"Not the first AIDS movie, but one of the better ones."
One of the better hetero-friendly movies about gays.It has a powerful structure: it spans ten years, focusing on one day out of each year to tell the story of a group of gay men — some of whom contract HIV, some of whom don’t. Despite the subject matter, this isn’t a gloom-and-doom film; the characters are generally introduced in a scene that lets them show a sense of humor. Every time the screen goes black (signalling the passage of a year), our hearts sink — we wonder who’s going to be dead or dying this time.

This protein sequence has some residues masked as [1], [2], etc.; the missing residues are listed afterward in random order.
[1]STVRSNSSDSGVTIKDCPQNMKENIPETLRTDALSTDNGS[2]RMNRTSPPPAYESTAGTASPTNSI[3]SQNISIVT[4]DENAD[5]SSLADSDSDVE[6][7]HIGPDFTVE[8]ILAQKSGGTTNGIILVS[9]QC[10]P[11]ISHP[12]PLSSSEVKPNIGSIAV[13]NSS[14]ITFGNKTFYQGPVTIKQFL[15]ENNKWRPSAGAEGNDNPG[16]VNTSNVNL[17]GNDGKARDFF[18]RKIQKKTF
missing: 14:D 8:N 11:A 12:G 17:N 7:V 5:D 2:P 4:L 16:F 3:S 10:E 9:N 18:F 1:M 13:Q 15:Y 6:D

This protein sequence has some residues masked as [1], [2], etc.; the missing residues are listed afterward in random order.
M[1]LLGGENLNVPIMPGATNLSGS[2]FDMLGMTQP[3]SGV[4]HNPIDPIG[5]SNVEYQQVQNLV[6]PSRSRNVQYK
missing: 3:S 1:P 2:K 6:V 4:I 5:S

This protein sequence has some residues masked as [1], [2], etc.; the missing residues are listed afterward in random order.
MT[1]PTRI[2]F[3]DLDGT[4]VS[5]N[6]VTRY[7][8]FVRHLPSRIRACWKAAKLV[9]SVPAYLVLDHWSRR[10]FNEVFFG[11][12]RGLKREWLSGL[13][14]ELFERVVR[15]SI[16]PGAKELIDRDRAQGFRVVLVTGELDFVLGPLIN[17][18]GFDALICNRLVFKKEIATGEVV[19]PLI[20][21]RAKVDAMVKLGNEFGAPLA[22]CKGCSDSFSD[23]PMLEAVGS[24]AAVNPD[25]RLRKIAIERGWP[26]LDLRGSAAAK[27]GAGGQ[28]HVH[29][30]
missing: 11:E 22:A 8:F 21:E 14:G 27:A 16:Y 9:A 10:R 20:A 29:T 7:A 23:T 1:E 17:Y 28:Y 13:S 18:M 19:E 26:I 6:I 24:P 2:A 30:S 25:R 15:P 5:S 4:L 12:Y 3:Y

The movie centers mostly on a couple in their late thirties — David (Bruce Davison) and Sean (Mark Lamos). Sean, a witty and acerbic TV writer, contracts the virus; deteriorating, he starts losing his mental faculties. David, a warm and nurturing soul, looks after Sean while keeping his own emotions in check. In the stand-out scene, David gently urges the bedridden, dying Sean to “let go.” Top-notch acting and writing (the script is by playwright Craig Lucas), plus a refusal to get bogged down in politics or self-pity.Like many gay-themed movies, it might merit a little criticism for being too whitebread (literally) and unchallenging, but its portrait of a group of happy, well-adjusted, witty, and supportive gay men unashamed of their sexuality was, in 1990, a good step forward.